So, in summary, here is some data to think about:

Standard 9006 halogen (low beam): 1000 lumens, 800 hour rated life $6
Sylvania 9006 Xtravision (low beam): 1060 lumens, 300 hour rated life $10
GE 9006 Nighthawk (low beam): 1150 lumens, 250 hour rated life $14
Toshiba HIR 9006 (low beam): 1800 lumens, 800 hour rated life $27
Sylvania 9006 Silverstar (low beam): 910 lumens, 150 hour rated life $20

If the glass on the bulb isn't clear, don't buy it.



Update, October 29, 2006:

Sylvania has just released a new headlamp bulb, the "Sylvania Silverstar Ultra". I have not tried these yet but the general concensus among forum users seems positive. The specs on these new bulbs are decent: 1000 lumens (H3 low beam), 30% longer life than a regular Silverstar, and a 4000k color temperature. Be warned though that 30% longer than a regular Silverstar is still not very long and that these bulbs are expensive, retailing for about $50 for a pair, but fair weather visibility should be somewhat better than a regular halogen.

Update, November 05, 2007:

I've finally been able to test the HIR bulbs for myself and the difference is obvious. The light output is still not as good as true HID systems but its definitely worth the money, and (in my opinion) a better value than HID. I definitely recommend HIR bulbs for anyone that can use them -- that is, if your car can utilize 9005 or 9006 bulbs. As far as I know, there aren't any HIR bulbs that work in dual-beam systems, yet.
namegoeshere is offline
post #13 of 15 Old 10-05-2012, 10:16 PM
5th Gear

8thsedan's Avatar

Join Date: Dec 2009
location: Los Angeles
Posts: 837
Thanks: 0
Thanked 4 Times in 3 Posts
how are these headlight bulbs? do they last long? are they worth getting?
Philips 9006 CrystalVision Ultra Headlight Bulbs (Low-Beam)




ASM/Blk EX-L i4 Sedan Auto aka "sUbTLe"

Done: OEM Splashguard - Custom Magnaflow Exhaust 14832 - JDM Emblems - Takeda SRI - LED Interior/License (White/Blue) - Blacked Out Grill/Window Trim - 5% Rear 50% Front - Philips 9006 Halogen Headlight Bulbs - Hankook Ventus V2

To Do: TSX RSB/Shiftknob - Coilovers - 8.5 Trunk/Front Bumper Conversion - USDM Mugen Grill - Headlight Tint - Painted Engine Cover - Blacked Out Gearbox - Lid Spoiler - Window/Moonroof Visor - P2R Throttle Body Spacer
8thsedan is offline
post #14 of 15 Old 10-05-2012, 11:00 PM
5th Gear

Join Date: Jul 2011
Posts: 563
Thanks: 0
Thanked 2 Times in 2 Posts
Quote:
Originally Posted by namegoeshere View Post
I don't believe the H9's will work. Never seen/heard of anyone modifying an H9 bulb to fit a 9006 socket.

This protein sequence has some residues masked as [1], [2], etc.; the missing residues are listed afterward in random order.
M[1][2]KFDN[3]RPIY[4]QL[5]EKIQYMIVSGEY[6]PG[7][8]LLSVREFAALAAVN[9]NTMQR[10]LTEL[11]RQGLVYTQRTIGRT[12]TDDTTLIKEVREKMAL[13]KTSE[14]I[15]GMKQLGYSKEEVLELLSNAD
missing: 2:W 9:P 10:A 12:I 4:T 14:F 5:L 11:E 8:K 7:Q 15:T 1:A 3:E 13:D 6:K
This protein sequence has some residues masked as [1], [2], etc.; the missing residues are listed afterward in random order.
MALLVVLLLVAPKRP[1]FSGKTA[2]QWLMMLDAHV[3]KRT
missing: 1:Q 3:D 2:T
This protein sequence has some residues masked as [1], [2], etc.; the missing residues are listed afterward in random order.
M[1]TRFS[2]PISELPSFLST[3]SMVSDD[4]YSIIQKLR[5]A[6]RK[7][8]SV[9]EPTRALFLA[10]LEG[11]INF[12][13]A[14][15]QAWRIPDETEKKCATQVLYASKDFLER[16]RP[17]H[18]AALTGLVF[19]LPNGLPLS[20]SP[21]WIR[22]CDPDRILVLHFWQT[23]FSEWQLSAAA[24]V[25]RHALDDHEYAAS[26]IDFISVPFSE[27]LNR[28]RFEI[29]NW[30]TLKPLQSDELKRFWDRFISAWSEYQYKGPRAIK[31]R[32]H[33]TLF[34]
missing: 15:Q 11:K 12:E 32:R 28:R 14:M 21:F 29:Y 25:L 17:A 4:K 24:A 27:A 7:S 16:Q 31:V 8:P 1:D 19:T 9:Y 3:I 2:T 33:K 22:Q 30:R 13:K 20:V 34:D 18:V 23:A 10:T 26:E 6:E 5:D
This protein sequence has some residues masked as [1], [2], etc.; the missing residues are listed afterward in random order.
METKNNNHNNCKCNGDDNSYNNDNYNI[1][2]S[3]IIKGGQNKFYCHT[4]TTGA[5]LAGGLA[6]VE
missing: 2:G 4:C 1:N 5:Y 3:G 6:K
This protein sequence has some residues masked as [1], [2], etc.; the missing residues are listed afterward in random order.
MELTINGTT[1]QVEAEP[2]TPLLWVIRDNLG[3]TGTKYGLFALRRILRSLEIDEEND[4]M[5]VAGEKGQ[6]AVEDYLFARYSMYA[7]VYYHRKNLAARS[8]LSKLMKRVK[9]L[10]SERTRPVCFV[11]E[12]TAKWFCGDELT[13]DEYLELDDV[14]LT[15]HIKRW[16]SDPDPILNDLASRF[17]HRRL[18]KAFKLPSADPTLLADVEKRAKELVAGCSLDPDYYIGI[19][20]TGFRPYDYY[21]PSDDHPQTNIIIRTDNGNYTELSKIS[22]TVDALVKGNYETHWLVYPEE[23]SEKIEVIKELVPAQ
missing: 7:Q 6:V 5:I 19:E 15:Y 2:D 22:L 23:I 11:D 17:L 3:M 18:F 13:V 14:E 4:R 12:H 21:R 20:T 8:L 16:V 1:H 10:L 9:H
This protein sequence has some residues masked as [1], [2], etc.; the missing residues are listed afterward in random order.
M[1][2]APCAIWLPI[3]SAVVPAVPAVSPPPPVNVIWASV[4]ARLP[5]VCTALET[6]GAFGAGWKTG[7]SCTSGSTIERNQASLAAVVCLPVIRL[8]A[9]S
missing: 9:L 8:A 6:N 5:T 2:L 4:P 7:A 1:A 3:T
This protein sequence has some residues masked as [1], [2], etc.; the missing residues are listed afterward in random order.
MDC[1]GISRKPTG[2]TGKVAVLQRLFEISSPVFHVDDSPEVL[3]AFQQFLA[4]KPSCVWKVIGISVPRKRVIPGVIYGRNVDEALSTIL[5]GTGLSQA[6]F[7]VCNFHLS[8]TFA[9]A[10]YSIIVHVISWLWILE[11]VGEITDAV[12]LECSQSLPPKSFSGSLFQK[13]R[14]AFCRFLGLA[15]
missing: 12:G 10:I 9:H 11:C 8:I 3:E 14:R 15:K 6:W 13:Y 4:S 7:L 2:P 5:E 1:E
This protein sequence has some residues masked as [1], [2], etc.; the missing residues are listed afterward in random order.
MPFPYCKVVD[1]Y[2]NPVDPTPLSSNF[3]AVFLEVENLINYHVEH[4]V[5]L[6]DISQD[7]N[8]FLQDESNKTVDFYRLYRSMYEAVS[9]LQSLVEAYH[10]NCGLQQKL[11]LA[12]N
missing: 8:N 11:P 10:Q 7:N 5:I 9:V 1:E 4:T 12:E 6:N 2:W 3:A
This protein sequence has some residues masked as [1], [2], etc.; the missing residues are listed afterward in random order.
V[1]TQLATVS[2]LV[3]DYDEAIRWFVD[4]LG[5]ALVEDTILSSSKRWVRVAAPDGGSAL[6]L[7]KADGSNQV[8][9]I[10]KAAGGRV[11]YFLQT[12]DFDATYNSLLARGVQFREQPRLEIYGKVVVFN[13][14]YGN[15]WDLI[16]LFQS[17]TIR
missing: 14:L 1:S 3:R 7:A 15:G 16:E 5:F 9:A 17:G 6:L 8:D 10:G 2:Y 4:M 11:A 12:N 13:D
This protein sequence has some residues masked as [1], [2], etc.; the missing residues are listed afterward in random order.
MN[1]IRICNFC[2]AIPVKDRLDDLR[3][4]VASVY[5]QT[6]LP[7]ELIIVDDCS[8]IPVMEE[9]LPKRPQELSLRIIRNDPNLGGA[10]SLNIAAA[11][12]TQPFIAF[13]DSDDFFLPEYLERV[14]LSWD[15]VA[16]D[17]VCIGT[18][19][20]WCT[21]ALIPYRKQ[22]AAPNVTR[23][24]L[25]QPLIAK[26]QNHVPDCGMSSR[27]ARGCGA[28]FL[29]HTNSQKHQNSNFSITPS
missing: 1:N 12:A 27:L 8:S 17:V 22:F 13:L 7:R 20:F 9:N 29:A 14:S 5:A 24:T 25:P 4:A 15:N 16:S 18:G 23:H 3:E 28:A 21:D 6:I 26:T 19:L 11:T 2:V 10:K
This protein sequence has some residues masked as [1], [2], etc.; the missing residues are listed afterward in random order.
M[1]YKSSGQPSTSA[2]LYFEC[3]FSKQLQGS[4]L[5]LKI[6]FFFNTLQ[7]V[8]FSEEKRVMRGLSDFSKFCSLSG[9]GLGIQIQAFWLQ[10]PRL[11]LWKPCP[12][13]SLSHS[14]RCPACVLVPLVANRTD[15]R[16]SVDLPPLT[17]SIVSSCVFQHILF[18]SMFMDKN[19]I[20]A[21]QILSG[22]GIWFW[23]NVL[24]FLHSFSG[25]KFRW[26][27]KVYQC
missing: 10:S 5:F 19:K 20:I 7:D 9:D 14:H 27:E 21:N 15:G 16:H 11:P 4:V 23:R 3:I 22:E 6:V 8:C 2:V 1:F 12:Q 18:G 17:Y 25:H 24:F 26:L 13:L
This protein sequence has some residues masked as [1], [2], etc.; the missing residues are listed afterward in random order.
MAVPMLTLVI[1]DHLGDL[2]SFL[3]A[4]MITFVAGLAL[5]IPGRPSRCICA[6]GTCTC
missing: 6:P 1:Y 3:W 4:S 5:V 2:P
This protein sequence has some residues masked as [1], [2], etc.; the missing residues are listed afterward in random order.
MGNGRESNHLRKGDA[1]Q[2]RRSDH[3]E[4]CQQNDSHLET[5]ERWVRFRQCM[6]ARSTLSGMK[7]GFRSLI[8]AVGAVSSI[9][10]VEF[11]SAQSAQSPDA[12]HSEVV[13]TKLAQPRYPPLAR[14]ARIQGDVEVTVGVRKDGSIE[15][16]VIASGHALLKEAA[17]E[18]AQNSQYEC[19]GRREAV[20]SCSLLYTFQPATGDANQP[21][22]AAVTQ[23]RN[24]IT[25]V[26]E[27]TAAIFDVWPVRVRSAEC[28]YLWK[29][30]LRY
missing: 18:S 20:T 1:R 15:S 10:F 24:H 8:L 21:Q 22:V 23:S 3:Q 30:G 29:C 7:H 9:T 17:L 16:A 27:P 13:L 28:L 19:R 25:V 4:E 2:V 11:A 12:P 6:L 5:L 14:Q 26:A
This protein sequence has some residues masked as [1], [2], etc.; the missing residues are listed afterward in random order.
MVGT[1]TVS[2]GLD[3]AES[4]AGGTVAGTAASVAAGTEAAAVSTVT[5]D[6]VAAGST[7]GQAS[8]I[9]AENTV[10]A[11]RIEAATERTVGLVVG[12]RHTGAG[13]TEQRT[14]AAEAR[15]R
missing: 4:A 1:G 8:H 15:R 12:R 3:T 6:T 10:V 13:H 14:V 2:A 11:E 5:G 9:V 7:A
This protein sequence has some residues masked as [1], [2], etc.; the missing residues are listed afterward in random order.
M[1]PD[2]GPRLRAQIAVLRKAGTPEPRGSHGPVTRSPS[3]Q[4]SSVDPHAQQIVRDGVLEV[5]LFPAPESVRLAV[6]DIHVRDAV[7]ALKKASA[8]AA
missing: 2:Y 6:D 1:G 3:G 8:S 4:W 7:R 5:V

Like I said in the other thread, an HIR bulb is your best bet aside from a retrofit.

He has a coupe so he uses H11 or H9 w/ modification for low beams...and 9005 or HIR-1 w/ modification for high beams.

HIR-2 would be the upgrade for 9006 if he had a sedan.

2011 Accord Coupe I4 EX-L CBP
pmdbruin is offline
post #15 of 15 Old 10-05-2012, 11:16 PM
.

namegoeshere's Avatar

Join Date: Oct 2006
Posts: 10,996
Thanks: 1
Thanked 503 Times in 341 Posts
Quote:
Originally Posted by pmdbruin View Post
He has a coupe so he uses H11 or H9 w/ modification for low beams...and 9005 or HIR-1 w/ modification for high beams.

HIR-2 would be the upgrade for 9006 if he had a sedan.
Phillips HIR2 9012 Bulbs on Amazon

Quote:
Originally Posted by Frankie View Post
Hi,
I need to buy new headlight bulbs to replace the Nighthawks on my 96 accord sedan.....


namegoeshere is offline
Advertisement

Reply

Quick Reply
Message:
Options

Register Now



In order to be able to post messages on the Drive Accord Honda Forums forums, you must first register.
Please enter your desired user name, your email address and other required details in the form below.
The answer to the random question may be found under the Off Topic section of the forums and in the "Drive Accord Forums" category.

User Name:
Password
Please enter a password for your user account. Note that passwords are case-sensitive.

Password:


Confirm Password:
Email Address
Please enter a valid email address for yourself.

Email Address:
OR

Log-in









Human Verification

In order to verify that you are a human and not a spam bot, please enter the answer into the following box below based on the instructions contained in the graphic.



Thread Tools Search this Thread
Show Printable Version Show Printable Version
Email this Page Email this Page
Search this Thread:

Advanced Search
Display Modes Rate This Thread
Linear Mode Linear Mode
Rate This Thread:



Posting Rules
You may post new threads
You may post replies
You may not post attachments
You may not edit your posts

BB code is On
Smilies are On
[IMG] code is On
HTML code is Off
Trackbacks are On
Pingbacks are On
Refbacks are On

For the best viewing experience please update your browser to


Related pages


ac compressor clutch will not engage45022-sep-a60how to find lug pattern on rims3mvswhere to buy dip dissolverkumho astccfl headlightlight grey plasti dip2003 honda accord key replacement costremove rust stains from car paintaux adaptorhds honda95 honda accord exhaustperipheral sven42006 saturn vue transmission problems7th gen maxima modslug nut stud replacement costhonda civic hood bra2004 honda accord fuse boxacura rsx seatsacura mdx remote startergeneral artic altimaxhonda accord 94 exare xentec hid kits goodhonda accord 95 specs2003 honda accord tcs light9005 hirmeguiars leather care2000 acura tl rims2006 honda ridgeline radio code2003 honda accord lx mpghow much is tire installation at walmarthow much is a starter for a 2004 honda accordwhat should rpm be at idle1991 honda accord transmission problemsnismo wheelsrear brake caliper replacement cost15 inch rims 4 lug hondahonda stancehonda crv 2005 batterykensun hid installation instructionsbridgestone potenza g019 gridacura tl type s front bumperhonda civic valet keyaltima 0-60certifit atlanta gabbs lm 1983 jaw oil filter wrenchacura tl tow hookhonda crush washerkeyless entry remote wont work4 cylinder supercharger kithardwired escort 9500ixbuy headliner fabricthrottle body cleaning how oftenrv6 performance2004 accord exlhow much is front end alignment at walmarthonda odyssey timing belt costacura tsx 2005 radio codecivic si tow hookhomemade keybladerx 8 bolt patternwhere are honda accords builthow to install progressive snapshot1997 honda accord engine specstridon electronic flasher2005 acura tl navigation system4 wheel alignmentsfalken ziex ze1995 honda civic thermostat1993 honda accord speaker size2001 honda odyssey egr valveborla pro xs soundsteering wheel leather replacementhonda accord 2002 transmission6th gen accord rimsintegra egr valve